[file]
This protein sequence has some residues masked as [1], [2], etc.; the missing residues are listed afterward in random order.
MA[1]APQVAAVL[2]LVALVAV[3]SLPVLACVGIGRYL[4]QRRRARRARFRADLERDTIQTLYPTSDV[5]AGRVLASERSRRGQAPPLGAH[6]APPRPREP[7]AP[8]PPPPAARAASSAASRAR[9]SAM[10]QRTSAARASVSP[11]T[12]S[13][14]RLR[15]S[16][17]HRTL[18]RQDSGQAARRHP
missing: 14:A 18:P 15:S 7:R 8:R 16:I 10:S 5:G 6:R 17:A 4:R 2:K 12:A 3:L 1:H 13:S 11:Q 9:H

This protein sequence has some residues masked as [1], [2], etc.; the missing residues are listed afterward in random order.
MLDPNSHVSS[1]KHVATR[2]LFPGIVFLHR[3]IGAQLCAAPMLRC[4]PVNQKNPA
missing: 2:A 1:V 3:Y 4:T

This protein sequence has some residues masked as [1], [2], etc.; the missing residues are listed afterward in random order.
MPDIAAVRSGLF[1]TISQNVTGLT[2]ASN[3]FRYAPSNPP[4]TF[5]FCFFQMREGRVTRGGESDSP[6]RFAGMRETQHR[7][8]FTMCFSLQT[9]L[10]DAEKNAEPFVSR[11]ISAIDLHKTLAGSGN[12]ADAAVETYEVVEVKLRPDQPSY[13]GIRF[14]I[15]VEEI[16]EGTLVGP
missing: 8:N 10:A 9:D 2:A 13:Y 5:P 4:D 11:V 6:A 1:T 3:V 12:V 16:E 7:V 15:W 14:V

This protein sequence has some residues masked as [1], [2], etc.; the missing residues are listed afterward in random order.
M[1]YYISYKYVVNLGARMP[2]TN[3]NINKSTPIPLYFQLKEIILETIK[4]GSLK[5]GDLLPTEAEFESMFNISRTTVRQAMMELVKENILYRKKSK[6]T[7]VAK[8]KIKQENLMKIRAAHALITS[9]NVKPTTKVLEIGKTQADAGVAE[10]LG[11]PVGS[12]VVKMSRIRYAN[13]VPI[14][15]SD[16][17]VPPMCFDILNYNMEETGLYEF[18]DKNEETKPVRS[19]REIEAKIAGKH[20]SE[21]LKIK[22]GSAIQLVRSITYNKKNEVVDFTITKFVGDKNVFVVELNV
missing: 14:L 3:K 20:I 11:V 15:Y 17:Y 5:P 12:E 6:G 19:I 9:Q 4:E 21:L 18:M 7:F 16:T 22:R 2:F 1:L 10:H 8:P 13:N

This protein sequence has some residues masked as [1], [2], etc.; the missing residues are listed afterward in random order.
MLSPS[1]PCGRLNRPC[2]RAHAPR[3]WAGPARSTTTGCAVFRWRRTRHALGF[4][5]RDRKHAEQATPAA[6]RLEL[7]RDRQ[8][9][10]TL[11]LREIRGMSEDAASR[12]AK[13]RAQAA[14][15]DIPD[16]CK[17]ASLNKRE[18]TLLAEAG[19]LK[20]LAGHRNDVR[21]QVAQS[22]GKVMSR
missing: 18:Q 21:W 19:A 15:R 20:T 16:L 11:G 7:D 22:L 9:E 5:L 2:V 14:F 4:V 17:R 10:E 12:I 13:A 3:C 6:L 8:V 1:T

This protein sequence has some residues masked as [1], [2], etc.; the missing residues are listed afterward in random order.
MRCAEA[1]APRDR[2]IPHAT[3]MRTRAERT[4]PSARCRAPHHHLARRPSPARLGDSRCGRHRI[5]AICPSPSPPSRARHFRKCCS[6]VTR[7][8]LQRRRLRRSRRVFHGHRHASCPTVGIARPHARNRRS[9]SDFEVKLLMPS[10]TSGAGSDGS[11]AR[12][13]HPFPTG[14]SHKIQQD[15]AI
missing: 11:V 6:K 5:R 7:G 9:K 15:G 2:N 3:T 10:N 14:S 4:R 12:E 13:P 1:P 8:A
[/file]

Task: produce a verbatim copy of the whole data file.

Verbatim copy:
This protein sequence has some residues masked as [1], [2], etc.; the missing residues are listed afterward in random order.
MA[1]APQVAAVL[2]LVALVAV[3]SLPVLACVGIGRYL[4]QRRRARRARFRADLERDTIQTLYPTSDV[5]AGRVLASERSRRGQAPPLGAH[6]APPRPREP[7]AP[8]PPPPAARAASSAASRAR[9]SAM[10]QRTSAARASVSP[11]T[12]S[13][14]RLR[15]S[16][17]HRTL[18]RQDSGQAARRHP
missing: 14:A 18:P 15:S 7:R 8:R 16:I 10:S 5:G 6:R 17:A 4:R 2:K 12:A 3:L 1:H 13:S 11:Q 9:H

This protein sequence has some residues masked as [1], [2], etc.; the missing residues are listed afterward in random order.
MLDPNSHVSS[1]KHVATR[2]LFPGIVFLHR[3]IGAQLCAAPMLRC[4]PVNQKNPA
missing: 2:A 1:V 3:Y 4:T

This protein sequence has some residues masked as [1], [2], etc.; the missing residues are listed afterward in random order.
MPDIAAVRSGLF[1]TISQNVTGLT[2]ASN[3]FRYAPSNPP[4]TF[5]FCFFQMREGRVTRGGESDSP[6]RFAGMRETQHR[7][8]FTMCFSLQT[9]L[10]DAEKNAEPFVSR[11]ISAIDLHKTLAGSGN[12]ADAAVETYEVVEVKLRPDQPSY[13]GIRF[14]I[15]VEEI[16]EGTLVGP
missing: 8:N 10:A 9:D 2:A 13:Y 5:P 4:D 11:V 6:A 1:T 3:V 12:V 16:E 7:V 15:W 14:V

This protein sequence has some residues masked as [1], [2], etc.; the missing residues are listed afterward in random order.
M[1]YYISYKYVVNLGARMP[2]TN[3]NINKSTPIPLYFQLKEIILETIK[4]GSLK[5]GDLLPTEAEFESMFNISRTTVRQAMMELVKENILYRKKSK[6]T[7]VAK[8]KIKQENLMKIRAAHALITS[9]NVKPTTKVLEIGKTQADAGVAE[10]LG[11]PVGS[12]VVKMSRIRYAN[13]VPI[14][15]SD[16][17]VPPMCFDILNYNMEETGLYEF[18]DKNEETKPVRS[19]REIEAKIAGKH[20]SE[21]LKIK[22]GSAIQLVRSITYNKKNEVVDFTITKFVGDKNVFVVELNV
missing: 14:L 3:K 20:I 11:V 15:Y 17:Y 5:P 12:E 6:G 19:I 9:Q 4:E 21:L 18:M 7:F 16:T 22:R 2:F 1:L 10:H 8:P 13:N

This protein sequence has some residues masked as [1], [2], etc.; the missing residues are listed afterward in random order.
MLSPS[1]PCGRLNRPC[2]RAHAPR[3]WAGPARSTTTGCAVFRWRRTRHALGF[4][5]RDRKHAEQATPAA[6]RLEL[7]RDRQ[8][9][10]TL[11]LREIRGMSEDAASR[12]AK[13]RAQAA[14][15]DIPD[16]CK[17]ASLNKRE[18]TLLAEAG[19]LK[20]LAGHRNDVR[21]QVAQS[22]GKVMSR
missing: 18:Q 21:W 19:A 15:R 20:T 16:L 11:G 7:D 22:L 9:E 5:L 2:V 14:F 4:V 17:R 10:E 12:I 13:A 3:C 6:L 8:V 1:T

This protein sequence has some residues masked as [1], [2], etc.; the missing residues are listed afterward in random order.
MRCAEA[1]APRDR[2]IPHAT[3]MRTRAERT[4]PSARCRAPHHHLARRPSPARLGDSRCGRHRI[5]AICPSPSPPSRARHFRKCCS[6]VTR[7][8]LQRRRLRRSRRVFHGHRHASCPTVGIARPHARNRRS[9]SDFEVKLLMPS[10]TSGAGSDGS[11]AR[12][13]HPFPTG[14]SHKIQQD[15]AI
missing: 11:V 6:K 5:R 7:G 9:K 15:G 2:N 3:T 10:N 14:S 4:R 12:E 13:P 1:P 8:A